3. St. Louis Blues: I’m still scratching my head over the fact that Doug Armstrong made zero moves to help his team at the trade deadline. They could really use another goalie given the injuries to Allen and Elliott, and James Reimer was available, but Armstrong did nothing. They could also have used a scoring winger and a defenseman, but again, they did nothing. As currently constructed, the Blues lack the forward and defensive depth to knock off a Chicago, L.A., or Anaheim in a playoff series. They’re a tough, bruising team, but like always they lack that offensive firepower that is necessary to make a deep playoff run.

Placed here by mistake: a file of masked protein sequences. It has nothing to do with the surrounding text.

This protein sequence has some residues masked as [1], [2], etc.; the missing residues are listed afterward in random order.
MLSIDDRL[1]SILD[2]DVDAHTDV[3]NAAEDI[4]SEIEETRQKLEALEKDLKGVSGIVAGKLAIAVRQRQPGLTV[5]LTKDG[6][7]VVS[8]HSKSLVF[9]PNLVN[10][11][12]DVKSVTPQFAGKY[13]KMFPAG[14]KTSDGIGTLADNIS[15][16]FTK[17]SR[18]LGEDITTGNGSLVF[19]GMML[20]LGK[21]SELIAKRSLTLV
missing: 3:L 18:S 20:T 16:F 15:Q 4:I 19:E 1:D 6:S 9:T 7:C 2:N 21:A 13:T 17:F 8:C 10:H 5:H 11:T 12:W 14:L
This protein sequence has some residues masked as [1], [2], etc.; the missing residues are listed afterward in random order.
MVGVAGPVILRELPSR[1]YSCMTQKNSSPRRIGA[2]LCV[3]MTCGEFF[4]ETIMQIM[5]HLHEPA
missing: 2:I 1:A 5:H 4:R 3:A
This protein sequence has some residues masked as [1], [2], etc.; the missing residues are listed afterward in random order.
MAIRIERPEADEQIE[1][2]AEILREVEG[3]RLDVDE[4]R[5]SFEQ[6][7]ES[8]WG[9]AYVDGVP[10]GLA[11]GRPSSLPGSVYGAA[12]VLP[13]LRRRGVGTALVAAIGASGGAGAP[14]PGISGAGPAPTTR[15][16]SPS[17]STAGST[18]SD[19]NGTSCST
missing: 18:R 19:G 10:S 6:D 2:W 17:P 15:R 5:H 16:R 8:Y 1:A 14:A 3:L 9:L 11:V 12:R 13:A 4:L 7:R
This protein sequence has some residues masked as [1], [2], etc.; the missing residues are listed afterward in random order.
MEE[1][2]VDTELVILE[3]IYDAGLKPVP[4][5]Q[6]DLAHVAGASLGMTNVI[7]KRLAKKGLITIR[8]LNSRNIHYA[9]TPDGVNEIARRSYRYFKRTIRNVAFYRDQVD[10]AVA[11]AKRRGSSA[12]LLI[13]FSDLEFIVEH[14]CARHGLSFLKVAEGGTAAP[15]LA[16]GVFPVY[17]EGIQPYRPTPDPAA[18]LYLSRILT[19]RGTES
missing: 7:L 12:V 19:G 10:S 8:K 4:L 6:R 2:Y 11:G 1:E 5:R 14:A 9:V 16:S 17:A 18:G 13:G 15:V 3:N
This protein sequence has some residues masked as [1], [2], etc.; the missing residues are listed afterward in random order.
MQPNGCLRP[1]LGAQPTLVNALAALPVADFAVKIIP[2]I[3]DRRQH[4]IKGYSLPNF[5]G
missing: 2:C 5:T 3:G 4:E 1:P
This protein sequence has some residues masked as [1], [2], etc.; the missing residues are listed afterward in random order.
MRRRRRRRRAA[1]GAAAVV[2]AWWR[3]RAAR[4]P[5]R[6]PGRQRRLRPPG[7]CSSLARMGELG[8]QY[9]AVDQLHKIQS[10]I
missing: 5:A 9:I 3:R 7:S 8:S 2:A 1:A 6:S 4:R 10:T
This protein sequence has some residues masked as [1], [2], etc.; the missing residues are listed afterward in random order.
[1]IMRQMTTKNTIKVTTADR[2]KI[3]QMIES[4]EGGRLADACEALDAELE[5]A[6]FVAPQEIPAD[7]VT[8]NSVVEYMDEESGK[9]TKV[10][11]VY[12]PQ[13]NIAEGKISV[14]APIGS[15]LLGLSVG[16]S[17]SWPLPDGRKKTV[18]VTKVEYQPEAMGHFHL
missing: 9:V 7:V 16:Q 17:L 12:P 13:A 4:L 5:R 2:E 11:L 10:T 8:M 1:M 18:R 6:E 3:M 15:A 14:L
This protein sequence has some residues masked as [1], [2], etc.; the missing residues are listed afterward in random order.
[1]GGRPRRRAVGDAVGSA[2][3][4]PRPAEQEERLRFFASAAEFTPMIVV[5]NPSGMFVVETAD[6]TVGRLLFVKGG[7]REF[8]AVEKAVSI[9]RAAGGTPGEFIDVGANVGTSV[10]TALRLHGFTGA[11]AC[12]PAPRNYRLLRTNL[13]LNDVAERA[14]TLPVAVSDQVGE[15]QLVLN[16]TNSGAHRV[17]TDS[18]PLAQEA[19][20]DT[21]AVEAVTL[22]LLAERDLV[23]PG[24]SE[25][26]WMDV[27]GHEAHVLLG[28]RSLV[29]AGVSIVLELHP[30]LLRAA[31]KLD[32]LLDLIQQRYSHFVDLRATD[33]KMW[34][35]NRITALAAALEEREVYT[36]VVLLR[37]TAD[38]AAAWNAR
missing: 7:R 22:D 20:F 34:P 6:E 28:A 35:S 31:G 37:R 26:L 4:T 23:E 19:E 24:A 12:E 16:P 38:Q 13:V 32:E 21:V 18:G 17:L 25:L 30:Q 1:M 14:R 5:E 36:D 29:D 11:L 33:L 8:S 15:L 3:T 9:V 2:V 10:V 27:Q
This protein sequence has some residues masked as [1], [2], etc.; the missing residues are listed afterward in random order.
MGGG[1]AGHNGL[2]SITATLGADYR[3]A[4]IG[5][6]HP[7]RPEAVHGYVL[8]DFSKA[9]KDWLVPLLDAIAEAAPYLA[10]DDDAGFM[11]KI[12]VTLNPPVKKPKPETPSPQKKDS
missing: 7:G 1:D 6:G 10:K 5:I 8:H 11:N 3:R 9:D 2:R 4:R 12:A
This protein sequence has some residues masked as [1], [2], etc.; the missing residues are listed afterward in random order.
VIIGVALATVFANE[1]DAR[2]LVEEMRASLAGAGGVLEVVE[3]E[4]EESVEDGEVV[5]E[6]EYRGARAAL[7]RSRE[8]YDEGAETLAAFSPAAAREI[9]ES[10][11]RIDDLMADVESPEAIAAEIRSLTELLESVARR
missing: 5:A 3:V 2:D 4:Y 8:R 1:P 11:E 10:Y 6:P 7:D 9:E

4. San Jose Sharks: This team has performed much better than expectations this year, and they lead the NHL with 22 road victories. It is imperative that you be a good road team if you want any success in the playoffs. Aside from that, they have decent depth at forward and own a very good top two lines led by Thornton, Pavelski, Marleau, and Couture. Defensively they’re not bad either, but they’re not great. Brent Burns is arguably the league’s best offensive d-man and adds a big scoring threat when on the ice, but overall their defense can be beaten. I really like their addition of James Reimer at the trade deadline, as they now have a very good goaltending tandem of him and Martin Jones. That said, Jones, their number one, has no playoff experience and Reimer has little. This is a team that has the talent to pull off an upset over a someone like Anaheim, L.A, or St. Louis, but not Chicago (I say that as unbiased as I can).